The bell rings. End of round two.

Rusty won't let go right away. Arch lets his fists hang at his sides. He supports Rusty's weight and holds him against the corner.

"Had enough?"

"Not...yet..." Rusty leans against Arch. Neither of them is wearing a cup, and both have developed hard-ons from the contact. Arch brushes a glove against Rusty's crotch. "No," Rusty says, his voice faint. "Not...yet..."

The timer clicks again. Arch steps back to the center of the ring and gestures for Rusty to meet him there.

The bell rings. Round three.

By this point, Rusty's showing signs of the beating: a trickle of blood from the corner of his mouth, a welt under his left eye, bruising on his abs. He approaches Arch slowly. When Rusty's within reach, Arch throws a hard right. Rusty steps back, his eyes unfocused for a moment. When he thinks Rusty's clear, Arch launches a left uppercut and follows it with a right hook. Rusty steps back again, and it takes a bit longer for his head to clear. Arch throws two straight lefts and then a right. Rusty staggers back, but he stays on his feet. Arch alternates right and left hooks, snapping Rusty's head from one side to the other. Flat-footed now, Rusty turns into the punches to maximize their impact. The timer clicks, and Arch finishes with hard blows to Rusty's temples.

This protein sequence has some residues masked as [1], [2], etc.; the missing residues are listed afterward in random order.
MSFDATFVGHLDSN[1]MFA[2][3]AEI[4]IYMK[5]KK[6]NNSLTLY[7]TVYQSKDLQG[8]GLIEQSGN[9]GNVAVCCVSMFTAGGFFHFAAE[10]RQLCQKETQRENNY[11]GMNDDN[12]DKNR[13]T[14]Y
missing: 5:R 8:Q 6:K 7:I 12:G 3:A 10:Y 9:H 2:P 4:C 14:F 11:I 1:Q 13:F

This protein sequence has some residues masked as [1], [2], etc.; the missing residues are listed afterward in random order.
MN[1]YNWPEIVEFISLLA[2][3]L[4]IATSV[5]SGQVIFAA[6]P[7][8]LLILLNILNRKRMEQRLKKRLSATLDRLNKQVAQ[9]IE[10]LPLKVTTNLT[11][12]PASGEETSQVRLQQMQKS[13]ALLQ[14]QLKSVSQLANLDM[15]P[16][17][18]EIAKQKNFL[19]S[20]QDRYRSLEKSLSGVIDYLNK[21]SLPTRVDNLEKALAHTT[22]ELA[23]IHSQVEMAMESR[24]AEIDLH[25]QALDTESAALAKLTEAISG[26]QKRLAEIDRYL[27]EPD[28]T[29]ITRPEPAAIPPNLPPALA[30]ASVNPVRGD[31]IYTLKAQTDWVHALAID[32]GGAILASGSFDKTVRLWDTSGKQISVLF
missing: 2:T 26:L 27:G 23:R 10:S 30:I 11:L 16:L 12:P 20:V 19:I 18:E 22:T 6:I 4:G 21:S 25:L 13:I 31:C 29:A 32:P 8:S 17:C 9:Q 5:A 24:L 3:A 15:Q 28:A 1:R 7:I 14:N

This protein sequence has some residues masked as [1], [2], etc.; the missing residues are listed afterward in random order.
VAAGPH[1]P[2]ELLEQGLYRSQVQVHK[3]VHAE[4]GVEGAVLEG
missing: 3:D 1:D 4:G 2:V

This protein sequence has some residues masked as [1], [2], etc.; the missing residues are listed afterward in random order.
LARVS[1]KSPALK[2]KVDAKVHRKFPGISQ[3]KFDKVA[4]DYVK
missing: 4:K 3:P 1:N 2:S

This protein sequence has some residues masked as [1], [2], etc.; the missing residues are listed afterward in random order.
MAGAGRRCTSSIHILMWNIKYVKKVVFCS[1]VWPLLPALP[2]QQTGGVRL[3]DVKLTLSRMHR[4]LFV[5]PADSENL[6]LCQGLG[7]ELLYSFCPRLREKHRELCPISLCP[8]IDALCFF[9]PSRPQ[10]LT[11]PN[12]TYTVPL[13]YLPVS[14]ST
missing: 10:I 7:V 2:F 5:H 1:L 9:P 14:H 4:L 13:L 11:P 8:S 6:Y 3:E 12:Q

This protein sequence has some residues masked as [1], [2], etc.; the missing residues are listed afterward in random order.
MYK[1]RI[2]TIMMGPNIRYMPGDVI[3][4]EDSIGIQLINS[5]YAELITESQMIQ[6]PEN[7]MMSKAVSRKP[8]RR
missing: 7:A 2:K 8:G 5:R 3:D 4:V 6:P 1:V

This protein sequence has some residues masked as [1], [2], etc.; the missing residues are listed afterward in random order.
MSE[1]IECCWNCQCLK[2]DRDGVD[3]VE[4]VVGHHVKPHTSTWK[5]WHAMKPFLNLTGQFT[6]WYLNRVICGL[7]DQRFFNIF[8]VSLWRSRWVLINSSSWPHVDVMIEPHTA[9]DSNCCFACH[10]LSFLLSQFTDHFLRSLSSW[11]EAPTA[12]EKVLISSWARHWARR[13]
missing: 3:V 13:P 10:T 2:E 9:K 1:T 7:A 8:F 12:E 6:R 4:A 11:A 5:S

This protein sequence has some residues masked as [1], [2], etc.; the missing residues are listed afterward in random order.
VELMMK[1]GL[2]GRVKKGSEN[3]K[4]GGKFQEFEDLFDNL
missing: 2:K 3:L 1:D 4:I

The bell rings. End of round three.

They're both breathing heavily now. Arch has almost no strength left, and it's hard to tell what's keeping Rusty on his feet.

"Ok," says Arch. "Your turn. We'll trade off."

Rusty throws a right, a stronger one than Arch expected. When he recovers, Arch throws his own right. They exchange punches like this six or seven times. Finally, Rusty's left sends Arch to the canvas. His momentum send him down as well. They stay there, backs to the ground.

Arch's head clears, but he's not certain how much time has passed. He checks Rusty's breathing, he listens to Rusty's chest to check his heartbeat. He takes off their gloves, unwraps his hands. He checks Rusty's eyes the way he's seen the docs check hundreds of fighters.

"I'm ok," Rusty says. "I set things up with Doc. You gonna need him, too?"

"Maybe. C'mon, I'll get you there."

"Not yet."

Rusty pulls Arch down on top of him. He kisses Arch and runs his hands over Arch's back and buttocks. The struggle shifts gears, and the contest continues.